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    If properly exposed and lit, I'd put money on the fact that the average visitor to your site (photographers included) wouldn't be able to tell the two side by side. What size are you going to have them posted on your site? 800 pixels on the long side maybe? Think about what the end result is, and the fact that no two monitors display colors the same way. Wouldn't you rather spend your hard earned money on more film and chemicals, and a flatbed scanner anyway?
     
  11. Francesco

    Francesco Member

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    Absolutely! I await for the economics of high-tech to take hold.
     
  12. sanking

    sanking Member

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  13. Jorge

    Jorge Inactive

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    Francesco, check out the stitched 12x20, it was not hard to do and the results are reasonably good for web publication. I would say save your money and buy a good flat bed scanner, but dont spend a bundle on it, buy film instead.
     
  14. sanking

    sanking Member

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    Regardless of price the scanner referenced above does not appear to have a TMA (Transparency Media Adaptor) to allow scans of negatives and other transparent materials. Or did I miss something?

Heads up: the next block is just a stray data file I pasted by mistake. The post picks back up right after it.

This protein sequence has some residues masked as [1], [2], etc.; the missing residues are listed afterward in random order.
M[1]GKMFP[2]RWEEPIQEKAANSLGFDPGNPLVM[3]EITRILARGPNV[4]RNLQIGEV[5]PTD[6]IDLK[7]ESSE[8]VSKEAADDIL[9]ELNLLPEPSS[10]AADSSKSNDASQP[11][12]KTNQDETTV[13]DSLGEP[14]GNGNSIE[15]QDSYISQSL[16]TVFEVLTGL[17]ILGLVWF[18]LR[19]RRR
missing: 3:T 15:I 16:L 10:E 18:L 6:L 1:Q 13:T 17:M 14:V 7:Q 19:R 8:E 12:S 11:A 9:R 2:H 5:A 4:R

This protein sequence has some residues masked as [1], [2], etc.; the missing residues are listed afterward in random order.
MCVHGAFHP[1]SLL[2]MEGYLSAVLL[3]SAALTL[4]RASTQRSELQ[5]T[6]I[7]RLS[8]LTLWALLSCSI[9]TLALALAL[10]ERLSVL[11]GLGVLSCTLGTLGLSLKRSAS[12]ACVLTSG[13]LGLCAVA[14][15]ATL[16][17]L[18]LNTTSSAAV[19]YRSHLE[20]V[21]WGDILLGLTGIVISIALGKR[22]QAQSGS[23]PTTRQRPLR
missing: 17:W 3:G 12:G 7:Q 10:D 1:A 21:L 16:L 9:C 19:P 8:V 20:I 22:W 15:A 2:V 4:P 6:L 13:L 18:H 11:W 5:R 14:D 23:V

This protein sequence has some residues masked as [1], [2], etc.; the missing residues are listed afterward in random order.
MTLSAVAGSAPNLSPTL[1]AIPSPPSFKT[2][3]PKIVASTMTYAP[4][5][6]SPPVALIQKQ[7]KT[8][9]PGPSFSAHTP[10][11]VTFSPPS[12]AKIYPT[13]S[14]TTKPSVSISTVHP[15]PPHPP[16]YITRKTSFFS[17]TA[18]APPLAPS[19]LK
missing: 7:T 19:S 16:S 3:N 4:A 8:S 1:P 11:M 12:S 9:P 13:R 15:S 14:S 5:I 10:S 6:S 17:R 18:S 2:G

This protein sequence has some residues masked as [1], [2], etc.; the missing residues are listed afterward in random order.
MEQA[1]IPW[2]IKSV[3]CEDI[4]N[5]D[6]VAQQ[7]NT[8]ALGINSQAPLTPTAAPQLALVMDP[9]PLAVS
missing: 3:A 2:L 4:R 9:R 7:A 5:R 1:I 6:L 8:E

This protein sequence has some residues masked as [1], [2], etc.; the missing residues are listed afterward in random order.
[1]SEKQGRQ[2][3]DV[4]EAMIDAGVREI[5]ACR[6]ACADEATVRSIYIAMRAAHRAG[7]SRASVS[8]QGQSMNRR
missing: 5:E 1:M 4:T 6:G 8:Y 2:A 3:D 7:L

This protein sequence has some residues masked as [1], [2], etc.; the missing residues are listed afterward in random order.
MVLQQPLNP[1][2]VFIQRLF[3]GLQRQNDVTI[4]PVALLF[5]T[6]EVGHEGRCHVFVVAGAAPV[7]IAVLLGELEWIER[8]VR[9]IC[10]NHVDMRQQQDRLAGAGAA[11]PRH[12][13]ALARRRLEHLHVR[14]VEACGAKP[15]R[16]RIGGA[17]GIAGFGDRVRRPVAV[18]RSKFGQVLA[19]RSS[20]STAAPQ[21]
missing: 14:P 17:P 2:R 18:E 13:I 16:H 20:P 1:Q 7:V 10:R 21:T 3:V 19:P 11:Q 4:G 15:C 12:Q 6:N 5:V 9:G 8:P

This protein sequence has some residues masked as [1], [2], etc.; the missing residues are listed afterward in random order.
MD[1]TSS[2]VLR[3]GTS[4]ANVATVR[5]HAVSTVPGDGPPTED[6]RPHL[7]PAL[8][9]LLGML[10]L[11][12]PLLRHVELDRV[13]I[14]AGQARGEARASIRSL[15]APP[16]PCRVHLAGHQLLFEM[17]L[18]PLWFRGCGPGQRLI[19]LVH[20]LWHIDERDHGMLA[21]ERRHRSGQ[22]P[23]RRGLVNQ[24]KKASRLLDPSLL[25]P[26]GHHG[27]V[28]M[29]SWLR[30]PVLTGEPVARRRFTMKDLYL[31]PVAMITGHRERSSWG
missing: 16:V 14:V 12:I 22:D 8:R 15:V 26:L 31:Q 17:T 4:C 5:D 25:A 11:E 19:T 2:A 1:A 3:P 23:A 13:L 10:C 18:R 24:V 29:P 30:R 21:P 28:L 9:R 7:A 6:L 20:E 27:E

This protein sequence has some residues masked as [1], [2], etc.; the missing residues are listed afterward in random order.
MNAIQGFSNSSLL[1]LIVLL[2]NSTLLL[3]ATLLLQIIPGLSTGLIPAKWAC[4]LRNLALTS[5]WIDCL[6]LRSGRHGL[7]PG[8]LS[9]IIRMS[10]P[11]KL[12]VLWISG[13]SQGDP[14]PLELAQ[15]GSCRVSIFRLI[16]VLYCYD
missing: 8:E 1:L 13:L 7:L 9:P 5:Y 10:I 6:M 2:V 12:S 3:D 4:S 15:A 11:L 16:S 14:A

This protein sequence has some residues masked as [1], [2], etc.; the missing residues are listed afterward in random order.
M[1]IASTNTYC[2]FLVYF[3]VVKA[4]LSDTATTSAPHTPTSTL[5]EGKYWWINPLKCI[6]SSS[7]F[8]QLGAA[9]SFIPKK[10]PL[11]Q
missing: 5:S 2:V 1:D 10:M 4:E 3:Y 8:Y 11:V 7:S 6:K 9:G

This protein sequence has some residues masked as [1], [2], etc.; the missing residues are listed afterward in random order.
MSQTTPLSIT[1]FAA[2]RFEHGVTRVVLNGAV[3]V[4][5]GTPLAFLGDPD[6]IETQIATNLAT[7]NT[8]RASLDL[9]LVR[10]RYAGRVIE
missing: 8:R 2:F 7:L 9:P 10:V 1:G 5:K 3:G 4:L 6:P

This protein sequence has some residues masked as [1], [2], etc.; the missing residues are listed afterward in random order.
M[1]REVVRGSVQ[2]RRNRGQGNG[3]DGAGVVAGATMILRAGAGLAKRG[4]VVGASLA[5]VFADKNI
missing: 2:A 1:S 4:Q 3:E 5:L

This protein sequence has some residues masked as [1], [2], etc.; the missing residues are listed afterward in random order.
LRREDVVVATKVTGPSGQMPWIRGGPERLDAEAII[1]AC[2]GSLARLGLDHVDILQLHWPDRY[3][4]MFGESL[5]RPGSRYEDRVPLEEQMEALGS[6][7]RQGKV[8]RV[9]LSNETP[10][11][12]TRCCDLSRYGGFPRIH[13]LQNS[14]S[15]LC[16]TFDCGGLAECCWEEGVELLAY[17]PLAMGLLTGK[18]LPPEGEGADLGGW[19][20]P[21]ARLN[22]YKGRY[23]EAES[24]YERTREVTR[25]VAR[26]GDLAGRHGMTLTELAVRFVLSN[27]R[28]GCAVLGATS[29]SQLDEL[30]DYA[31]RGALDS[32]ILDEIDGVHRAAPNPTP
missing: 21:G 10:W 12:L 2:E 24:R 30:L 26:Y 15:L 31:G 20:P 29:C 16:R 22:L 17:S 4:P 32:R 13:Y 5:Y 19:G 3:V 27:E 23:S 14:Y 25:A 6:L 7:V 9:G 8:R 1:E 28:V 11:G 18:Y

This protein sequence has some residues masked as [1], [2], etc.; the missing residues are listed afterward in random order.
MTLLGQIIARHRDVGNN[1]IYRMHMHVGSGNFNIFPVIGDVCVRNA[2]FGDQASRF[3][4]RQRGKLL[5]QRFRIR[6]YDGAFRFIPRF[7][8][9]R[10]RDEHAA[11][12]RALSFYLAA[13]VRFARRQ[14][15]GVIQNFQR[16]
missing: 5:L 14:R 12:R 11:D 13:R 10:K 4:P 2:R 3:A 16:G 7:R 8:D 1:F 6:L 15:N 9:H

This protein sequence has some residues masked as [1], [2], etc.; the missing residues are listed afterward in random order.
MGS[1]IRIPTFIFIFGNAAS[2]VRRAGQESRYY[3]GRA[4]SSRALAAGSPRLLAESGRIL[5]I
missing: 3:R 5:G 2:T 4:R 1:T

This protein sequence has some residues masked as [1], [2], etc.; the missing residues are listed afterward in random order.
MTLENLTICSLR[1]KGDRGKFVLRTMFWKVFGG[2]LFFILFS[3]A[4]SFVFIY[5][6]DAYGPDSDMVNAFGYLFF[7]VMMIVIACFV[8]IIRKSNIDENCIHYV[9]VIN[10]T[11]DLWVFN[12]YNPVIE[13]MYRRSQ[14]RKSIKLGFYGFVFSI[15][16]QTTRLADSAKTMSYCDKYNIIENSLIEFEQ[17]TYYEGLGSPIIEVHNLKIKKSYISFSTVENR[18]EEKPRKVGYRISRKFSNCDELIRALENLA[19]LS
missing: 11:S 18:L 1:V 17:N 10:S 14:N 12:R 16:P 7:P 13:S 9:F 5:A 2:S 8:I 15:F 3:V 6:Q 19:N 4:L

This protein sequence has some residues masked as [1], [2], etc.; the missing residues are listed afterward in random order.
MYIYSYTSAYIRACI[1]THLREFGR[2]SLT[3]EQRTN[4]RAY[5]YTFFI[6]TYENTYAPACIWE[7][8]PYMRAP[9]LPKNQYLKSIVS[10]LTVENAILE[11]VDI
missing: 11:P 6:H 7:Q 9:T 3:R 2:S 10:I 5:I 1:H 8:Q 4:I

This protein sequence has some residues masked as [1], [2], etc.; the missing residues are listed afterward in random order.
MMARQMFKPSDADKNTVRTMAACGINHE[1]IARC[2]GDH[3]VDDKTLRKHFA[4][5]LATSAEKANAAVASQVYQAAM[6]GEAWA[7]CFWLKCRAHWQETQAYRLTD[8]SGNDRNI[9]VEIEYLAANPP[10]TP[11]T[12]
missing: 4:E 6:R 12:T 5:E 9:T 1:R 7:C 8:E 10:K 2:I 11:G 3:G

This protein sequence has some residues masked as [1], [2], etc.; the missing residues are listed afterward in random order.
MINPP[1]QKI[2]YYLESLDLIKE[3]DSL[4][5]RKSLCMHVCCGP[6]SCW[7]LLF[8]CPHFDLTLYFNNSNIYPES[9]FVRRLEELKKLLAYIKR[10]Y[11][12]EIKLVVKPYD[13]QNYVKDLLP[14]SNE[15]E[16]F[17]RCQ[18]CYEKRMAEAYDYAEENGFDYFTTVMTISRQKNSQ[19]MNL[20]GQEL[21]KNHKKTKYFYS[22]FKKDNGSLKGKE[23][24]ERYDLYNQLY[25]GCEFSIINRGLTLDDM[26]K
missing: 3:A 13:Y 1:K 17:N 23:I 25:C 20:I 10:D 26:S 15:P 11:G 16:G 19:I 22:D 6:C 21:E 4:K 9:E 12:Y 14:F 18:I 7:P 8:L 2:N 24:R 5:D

Sandy King
     
  15. jd callow

    jd callow Moderator Staff Member Moderator

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    I don't know of a scanner that has a scan area beyond 13x18. I have seen huge graphic arts scanners, but don't believe they are intended for continuos tone.

    You might want to set up a copy area shot the prints with 4x5 and scan the 4x5 negs/tranies. If it is for the web this should be more than good enough.

    Sorry, this is none too helpful.
     
  16. Francesco

    Francesco Member

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    Sandy, you are absolutely right, only contact PRINTS. This is not a bother (the price is) because I am interested in a scanner for 12x20 contact prints. I have a friend who lives in HK and he is going to check the same kind of scanner (i.e. A2 flatbed) and price - I would not be surprised if something similar is available in Asia.

    Mrcallow, the link I attached in a previous page is for a very expensive flatbed scanner that can take as much as a 16x20 print I believe - even 20x24 I think. Pretty impressive but way too much money for simply putting prints up on my site and APUG easily and more faithfully. At least we know they are available and will no doubt tumble in price in the near future.
     
  17. jd callow

    jd callow Moderator Staff Member Moderator

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    Francesco,
    It wasn't my intention to suggest that they didn't exist -- I just haver never seen one. I was also under the impression that the Epson Xl was a tabloid (11x17) scanner.
     
  18. Francesco

    Francesco Member

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    MrCallow, until I find someone I know who has tried it or seen it I will assume that it does not exist. In fact, it is better that I forget about the whole thing until the price adjusts down to a few hundred bucks!
     
  19. Tom Hoskinson

    Tom Hoskinson Member

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    Francesco,

    I have been scanning banquet camera prints from the 1940's (for website display) on my flat bed scanner with very good results. I scan them in 3 sections and then stitch them together.

    For your 12x20's you might take a look at the Microtek 9800 series of scanners (B&H is a good place to look). With a Microtek 9800 (or equivalent) 2 scans should do it with plenty of overlap.